TKA Grad Justin Wake Helps Lead Keiser To A National Title

Quarterback Justin Wake runs in the national title game. Photo courtesy Keiser University Athletics

In football, the next-man-up mentality is necessary for any team to succeed. That was especially the case for the No. 3-ranked Keiser University Seahawks football team, which won the NAIA National Championship on Monday, Dec. 18 by defeating the No. 1-ranked Red Raiders from Iowa’s Northwestern College, 31-21, in Durham, North Carolina.

It was a rematch of last year’s NAIA National Championship game, which was won by Northwestern. Going into this year’s national title tilt, Keiser had a huge void to fill on its offense at the all-important position of quarterback.

During Keiser’s 28-21 NAIA semifinal win against the College of Idaho on Saturday, Dec. 9, starting quarterback Bryce Veasley suffered a serious wrist injury, which put his status to play in the national championship game against Northwestern in jeopardy.

That meant the job of playing quarterback could well be in the hands of Justin Wake, the team’s season-long backup quarterback, who is a 2019 graduate of the King’s Academy.

During the entire 2023 season and postseason, Wake made spot appearances in just five games, where he had completed 14 of 24 passes for 277 yards, without any touchdown passes or interceptions. Wake’s most recent appearance had been against Webber International University on Nov. 4, where he threw just one completed pass. His longest playing stint this season was on Oct. 14 when he completed eight of 12 passes for 137 yards against Warner University. Wake’s most recent start at quarterback was two years ago when he was enrolled at Southwest Baptist University. In that game, his team lost, and he threw two interceptions.

Losing Veasley to an injury late in the postseason was not an ideal scenario for Keiser University head football coach Doug Socha, but he had confidence in Wake.

“Justin and Bryce shared reps with the offense during practice prior to the game against Northwestern, but it became increasingly clear that Justin was the best choice to run the entire offense in our playbook,” Socha said. “We had confidence in Justin since he had been taking reps in practice with the offense throughout the season. He knew our playbook.”

The final decision to start Wake was not made until the morning of the national championship game, which had a noon kickoff.

“We told Justin about 90 minutes before the start of the game that the job of starting quarterback was all his,” Socha said.

Any concerns that Socha had about Wake disappeared after his first completed pass against Northwestern.

“When I saw Justin successfully run a play-action pass, I knew he was fine,” Socha said.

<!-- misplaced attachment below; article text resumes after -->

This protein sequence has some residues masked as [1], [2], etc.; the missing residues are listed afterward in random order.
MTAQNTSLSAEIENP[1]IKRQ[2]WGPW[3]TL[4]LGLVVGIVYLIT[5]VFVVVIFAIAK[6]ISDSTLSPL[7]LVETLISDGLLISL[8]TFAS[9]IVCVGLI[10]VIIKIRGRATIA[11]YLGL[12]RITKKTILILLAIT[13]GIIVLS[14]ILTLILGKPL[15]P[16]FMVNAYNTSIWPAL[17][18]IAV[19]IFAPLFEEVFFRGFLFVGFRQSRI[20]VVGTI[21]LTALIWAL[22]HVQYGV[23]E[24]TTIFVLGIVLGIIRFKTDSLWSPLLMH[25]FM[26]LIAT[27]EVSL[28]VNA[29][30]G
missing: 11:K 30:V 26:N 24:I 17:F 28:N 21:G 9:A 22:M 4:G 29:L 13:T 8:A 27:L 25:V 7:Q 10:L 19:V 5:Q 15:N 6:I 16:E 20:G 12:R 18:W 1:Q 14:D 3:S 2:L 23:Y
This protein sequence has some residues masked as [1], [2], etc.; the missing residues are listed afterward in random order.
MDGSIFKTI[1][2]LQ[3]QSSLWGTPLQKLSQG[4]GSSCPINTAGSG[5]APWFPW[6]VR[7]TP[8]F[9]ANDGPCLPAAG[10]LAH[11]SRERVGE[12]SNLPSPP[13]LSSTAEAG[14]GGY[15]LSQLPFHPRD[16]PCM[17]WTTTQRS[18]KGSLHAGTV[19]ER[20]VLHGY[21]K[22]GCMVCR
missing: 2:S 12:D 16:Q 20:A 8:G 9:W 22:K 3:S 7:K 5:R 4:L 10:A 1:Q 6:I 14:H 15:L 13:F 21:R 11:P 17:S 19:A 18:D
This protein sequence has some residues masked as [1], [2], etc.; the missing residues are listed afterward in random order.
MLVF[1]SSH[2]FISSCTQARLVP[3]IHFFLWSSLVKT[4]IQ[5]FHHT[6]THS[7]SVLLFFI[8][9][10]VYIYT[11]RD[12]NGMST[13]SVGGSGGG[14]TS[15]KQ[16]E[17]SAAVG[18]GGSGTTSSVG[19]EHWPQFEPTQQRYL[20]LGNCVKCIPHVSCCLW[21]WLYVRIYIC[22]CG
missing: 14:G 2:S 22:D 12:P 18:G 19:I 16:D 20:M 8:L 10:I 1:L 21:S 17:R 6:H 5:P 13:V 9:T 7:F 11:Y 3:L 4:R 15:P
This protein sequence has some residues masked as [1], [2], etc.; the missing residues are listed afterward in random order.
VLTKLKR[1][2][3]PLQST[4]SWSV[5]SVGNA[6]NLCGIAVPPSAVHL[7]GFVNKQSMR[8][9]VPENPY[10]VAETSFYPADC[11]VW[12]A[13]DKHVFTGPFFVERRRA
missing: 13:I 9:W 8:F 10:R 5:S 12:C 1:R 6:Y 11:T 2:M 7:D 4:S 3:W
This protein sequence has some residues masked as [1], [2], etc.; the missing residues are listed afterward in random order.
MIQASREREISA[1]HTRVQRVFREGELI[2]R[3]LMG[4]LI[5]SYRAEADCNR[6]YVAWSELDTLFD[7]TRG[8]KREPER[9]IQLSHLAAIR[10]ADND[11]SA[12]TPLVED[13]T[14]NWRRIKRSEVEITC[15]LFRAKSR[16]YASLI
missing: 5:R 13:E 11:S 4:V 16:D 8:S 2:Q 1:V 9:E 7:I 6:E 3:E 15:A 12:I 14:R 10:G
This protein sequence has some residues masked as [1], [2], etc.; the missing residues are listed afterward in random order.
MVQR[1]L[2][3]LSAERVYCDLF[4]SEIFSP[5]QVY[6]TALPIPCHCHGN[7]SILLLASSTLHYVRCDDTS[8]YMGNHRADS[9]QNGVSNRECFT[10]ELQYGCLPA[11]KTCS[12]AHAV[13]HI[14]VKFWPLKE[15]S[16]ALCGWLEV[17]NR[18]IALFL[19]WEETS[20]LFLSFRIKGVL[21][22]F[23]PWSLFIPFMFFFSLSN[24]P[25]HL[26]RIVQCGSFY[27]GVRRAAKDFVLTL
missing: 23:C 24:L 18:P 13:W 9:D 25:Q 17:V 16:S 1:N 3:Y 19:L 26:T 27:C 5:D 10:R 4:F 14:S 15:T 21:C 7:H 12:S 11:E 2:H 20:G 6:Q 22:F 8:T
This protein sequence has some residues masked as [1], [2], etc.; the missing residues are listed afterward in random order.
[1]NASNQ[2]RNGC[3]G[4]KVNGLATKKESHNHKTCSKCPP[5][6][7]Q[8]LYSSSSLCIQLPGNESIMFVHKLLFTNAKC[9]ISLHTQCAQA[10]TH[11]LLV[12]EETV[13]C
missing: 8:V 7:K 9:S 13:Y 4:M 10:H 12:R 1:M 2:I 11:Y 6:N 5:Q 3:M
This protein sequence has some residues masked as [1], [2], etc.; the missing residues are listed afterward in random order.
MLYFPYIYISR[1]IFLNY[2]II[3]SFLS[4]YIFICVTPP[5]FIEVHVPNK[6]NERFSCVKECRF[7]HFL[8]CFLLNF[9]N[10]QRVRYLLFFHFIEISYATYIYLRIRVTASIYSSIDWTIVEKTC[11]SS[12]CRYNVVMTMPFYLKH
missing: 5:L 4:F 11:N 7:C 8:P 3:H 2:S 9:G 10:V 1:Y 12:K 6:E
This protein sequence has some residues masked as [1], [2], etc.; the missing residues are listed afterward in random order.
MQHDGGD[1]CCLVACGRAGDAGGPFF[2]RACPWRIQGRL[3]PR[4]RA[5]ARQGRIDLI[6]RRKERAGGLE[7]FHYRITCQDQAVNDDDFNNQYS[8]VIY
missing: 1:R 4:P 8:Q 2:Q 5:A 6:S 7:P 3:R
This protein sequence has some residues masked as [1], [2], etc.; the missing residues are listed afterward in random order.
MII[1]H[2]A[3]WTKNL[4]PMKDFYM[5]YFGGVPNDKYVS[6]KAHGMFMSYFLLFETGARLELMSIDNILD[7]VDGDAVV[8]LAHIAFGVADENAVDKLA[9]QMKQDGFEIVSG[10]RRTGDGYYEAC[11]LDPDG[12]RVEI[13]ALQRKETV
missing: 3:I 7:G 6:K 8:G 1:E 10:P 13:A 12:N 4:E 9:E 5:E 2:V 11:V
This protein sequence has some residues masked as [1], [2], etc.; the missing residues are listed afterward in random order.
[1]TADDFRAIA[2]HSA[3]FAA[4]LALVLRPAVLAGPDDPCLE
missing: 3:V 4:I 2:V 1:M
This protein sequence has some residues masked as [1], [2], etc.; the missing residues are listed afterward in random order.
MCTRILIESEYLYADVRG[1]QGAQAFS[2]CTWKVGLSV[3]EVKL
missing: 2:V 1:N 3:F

“That play-action pass was something we ran in practice during the week, and it worked out perfectly,” Wake recalled.

Socha also complimented Veasley on his attitude and willingness to help Wake transition from being the backup quarterback to the starter — in the national championship game.

“Bryce did a great job of working with Justin in the days leading up to the game and during the game on the sidelines,” Socha noted.

Wake was also thankful for Veasley’s help.

“Before kickoff, Bryce told me that this was my time, and he had my back,” Wake said. “I took a lot of the reps at quarterback during the week of practice prior to the game, so I knew that starting at quarterback was a real possibility. Bryce and I are good friends, and we have spent a great deal of time together watching film.”

Wake’s job was made easier thanks to an efficient offensive line and a talented group of running backs, which racked up 373 rushing yards in the game.

“I was a little nervous at the beginning of the game, but I was surrounded by great players and great coaches, which made my job easier,” Wake said. “I had a wave of emotions leading up to the game and during the game.”

Keiser’s productivity on the ground started early in the first quarter. On the game’s first play from scrimmage, Wake handed the ball to teammate Jaden Meizinger, who sprinted 75 yards for a touchdown. After the successful point-after kick, Keiser led 7-0. The Seahawks never relinquished the lead.

Along the way, Wake completed 10 of 15 passes for 117 yards. While two of those incompletions were interceptions, Wake did throw one touchdown pass, and he ran the ball four times for 50 yards.

For Wake, another memorable part of the game took place midway through the third quarter with Keiser holding onto a 17-7 lead. With Wake at quarterback, Keiser took over at its own one-yard line. Keiser was 99 yards away from paydirt. On the fifth play of the drive, Wake connected with Maurico Porcha for a 30-yard touchdown pass, which extended Keiser’s lead to 24-7 with 5:10 left in the third quarter.

When the final horn sounded, Keiser (12-2) had won its first national championship in football, which was impressive considering Keiser’s football program is only six years old.

While that win was Wake’s farewell appearance as a college football player, he is expected to remain with the team next year.

“We are planning on Justin being a graduate assistant coach on next year’s team,” Socha said.

Wake, 23, who will be graduating with a degree in criminal justice in May, is looking forward to the next stage of his football career.

“I am passionate about football,” he said. “It’s a dream of mine to coach football. I’m excited about remaining at Keiser as a coach.”

With both Veasley and Wake departing as graduating seniors, the next-man-up mentality will be necessary for Keiser’s football team to find a new quarterback and succeed again on the gridiron next year.